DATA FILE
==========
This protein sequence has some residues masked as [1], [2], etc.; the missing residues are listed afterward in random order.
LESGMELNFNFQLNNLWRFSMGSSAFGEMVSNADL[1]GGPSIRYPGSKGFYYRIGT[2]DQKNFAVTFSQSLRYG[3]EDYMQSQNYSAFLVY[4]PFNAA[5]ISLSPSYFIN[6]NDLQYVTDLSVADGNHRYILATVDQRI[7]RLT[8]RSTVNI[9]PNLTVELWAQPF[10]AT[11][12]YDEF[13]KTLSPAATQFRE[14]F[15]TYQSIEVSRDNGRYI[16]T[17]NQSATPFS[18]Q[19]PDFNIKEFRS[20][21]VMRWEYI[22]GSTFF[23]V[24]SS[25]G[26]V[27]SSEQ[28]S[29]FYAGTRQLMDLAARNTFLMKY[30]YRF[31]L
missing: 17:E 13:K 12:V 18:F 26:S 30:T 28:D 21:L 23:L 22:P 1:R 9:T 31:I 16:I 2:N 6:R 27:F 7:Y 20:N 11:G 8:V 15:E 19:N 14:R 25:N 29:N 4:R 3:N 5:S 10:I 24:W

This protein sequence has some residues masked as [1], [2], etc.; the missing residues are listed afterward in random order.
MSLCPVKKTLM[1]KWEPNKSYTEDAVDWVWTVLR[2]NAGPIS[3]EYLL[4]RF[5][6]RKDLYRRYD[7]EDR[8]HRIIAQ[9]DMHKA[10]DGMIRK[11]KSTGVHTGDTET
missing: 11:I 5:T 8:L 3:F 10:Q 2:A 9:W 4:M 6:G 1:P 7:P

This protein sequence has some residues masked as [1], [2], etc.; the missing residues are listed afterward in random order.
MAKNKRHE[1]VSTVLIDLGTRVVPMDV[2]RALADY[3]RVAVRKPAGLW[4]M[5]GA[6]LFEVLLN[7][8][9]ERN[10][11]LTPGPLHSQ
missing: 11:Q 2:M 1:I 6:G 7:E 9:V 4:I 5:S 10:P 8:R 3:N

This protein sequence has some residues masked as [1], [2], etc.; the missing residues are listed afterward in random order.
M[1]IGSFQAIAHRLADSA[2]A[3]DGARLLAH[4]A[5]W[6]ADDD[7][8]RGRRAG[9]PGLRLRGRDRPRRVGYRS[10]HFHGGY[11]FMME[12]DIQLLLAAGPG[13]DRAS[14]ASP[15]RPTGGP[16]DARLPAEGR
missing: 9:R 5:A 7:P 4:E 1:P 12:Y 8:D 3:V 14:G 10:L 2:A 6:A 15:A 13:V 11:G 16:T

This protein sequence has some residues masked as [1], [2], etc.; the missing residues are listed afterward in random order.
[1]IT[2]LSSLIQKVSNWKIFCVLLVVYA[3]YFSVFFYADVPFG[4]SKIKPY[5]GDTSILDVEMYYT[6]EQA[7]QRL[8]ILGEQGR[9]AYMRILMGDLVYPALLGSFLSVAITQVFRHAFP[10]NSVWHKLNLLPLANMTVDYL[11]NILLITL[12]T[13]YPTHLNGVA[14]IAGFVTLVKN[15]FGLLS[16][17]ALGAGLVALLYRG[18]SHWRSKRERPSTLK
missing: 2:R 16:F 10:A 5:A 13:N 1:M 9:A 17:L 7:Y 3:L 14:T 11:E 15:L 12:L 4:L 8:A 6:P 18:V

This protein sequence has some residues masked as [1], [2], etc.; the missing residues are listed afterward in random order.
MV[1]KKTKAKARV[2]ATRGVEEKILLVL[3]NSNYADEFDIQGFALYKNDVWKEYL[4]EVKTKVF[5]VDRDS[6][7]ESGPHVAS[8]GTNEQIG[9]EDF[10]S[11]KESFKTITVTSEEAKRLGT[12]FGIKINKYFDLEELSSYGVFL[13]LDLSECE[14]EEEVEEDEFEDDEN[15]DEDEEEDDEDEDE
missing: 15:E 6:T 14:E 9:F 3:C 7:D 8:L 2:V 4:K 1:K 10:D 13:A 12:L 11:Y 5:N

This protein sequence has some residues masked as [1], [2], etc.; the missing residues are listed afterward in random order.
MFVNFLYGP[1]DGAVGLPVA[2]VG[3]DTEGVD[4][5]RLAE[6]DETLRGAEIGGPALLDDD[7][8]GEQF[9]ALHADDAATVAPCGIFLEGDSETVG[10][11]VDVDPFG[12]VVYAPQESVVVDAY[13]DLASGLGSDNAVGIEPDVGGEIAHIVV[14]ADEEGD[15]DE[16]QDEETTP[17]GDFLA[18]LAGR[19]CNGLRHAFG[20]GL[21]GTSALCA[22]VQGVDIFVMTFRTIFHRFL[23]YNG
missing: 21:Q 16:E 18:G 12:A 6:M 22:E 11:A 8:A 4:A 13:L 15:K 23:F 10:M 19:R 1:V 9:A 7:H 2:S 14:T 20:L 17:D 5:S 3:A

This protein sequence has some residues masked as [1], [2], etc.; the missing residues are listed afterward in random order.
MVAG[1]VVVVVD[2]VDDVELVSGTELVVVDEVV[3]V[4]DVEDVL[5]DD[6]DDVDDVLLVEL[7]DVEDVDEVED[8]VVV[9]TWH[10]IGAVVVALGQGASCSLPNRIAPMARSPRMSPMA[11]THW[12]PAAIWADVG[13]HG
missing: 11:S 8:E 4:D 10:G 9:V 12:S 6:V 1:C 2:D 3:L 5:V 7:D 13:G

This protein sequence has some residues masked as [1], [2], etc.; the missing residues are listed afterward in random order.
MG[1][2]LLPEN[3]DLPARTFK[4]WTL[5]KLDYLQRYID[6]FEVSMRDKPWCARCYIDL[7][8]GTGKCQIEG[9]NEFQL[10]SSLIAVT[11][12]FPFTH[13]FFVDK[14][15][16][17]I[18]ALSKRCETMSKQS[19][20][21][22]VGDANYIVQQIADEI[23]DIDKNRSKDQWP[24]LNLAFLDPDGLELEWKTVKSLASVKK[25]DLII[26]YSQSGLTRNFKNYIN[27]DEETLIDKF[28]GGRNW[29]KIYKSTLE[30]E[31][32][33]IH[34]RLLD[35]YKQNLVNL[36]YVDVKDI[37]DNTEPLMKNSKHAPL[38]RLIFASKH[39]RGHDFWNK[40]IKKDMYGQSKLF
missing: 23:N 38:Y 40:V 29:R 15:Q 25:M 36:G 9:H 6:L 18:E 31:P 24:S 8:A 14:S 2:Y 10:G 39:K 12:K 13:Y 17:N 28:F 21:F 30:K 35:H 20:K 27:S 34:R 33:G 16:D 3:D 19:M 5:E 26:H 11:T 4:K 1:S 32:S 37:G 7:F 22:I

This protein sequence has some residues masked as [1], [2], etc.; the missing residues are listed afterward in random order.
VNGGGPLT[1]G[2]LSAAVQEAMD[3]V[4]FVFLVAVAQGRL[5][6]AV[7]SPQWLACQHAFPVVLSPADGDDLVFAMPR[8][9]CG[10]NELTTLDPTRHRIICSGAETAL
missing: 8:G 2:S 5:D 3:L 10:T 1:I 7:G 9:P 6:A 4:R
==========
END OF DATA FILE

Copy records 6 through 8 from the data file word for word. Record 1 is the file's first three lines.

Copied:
This protein sequence has some residues masked as [1], [2], etc.; the missing residues are listed afterward in random order.
MV[1]KKTKAKARV[2]ATRGVEEKILLVL[3]NSNYADEFDIQGFALYKNDVWKEYL[4]EVKTKVF[5]VDRDS[6][7]ESGPHVAS[8]GTNEQIG[9]EDF[10]S[11]KESFKTITVTSEEAKRLGT[12]FGIKINKYFDLEELSSYGVFL[13]LDLSECE[14]EEEVEEDEFEDDEN[15]DEDEEEDDEDEDE
missing: 15:E 6:T 14:E 9:F 3:C 7:D 8:L 2:V 4:K 1:K 10:D 13:A 12:L 11:Y 5:N

This protein sequence has some residues masked as [1], [2], etc.; the missing residues are listed afterward in random order.
MFVNFLYGP[1]DGAVGLPVA[2]VG[3]DTEGVD[4][5]RLAE[6]DETLRGAEIGGPALLDDD[7][8]GEQF[9]ALHADDAATVAPCGIFLEGDSETVG[10][11]VDVDPFG[12]VVYAPQESVVVDAY[13]DLASGLGSDNAVGIEPDVGGEIAHIVV[14]ADEEGD[15]DE[16]QDEETTP[17]GDFLA[18]LAGR[19]CNGLRHAFG[20]GL[21]GTSALCA[22]VQGVDIFVMTFRTIFHRFL[23]YNG
missing: 21:Q 16:E 18:G 12:A 6:M 22:E 11:A 8:A 4:A 13:L 15:K 23:F 10:M 19:R 1:V 9:A 7:H 2:S 14:T 20:L 17:D 5:S 3:A

This protein sequence has some residues masked as [1], [2], etc.; the missing residues are listed afterward in random order.
MVAG[1]VVVVVD[2]VDDVELVSGTELVVVDEVV[3]V[4]DVEDVL[5]DD[6]DDVDDVLLVEL[7]DVEDVDEVED[8]VVV[9]TWH[10]IGAVVVALGQGASCSLPNRIAPMARSPRMSPMA[11]THW[12]PAAIWADVG[13]HG
missing: 11:S 8:E 4:D 10:G 9:V 12:S 6:V 1:C 2:D 3:L 5:V 7:D 13:G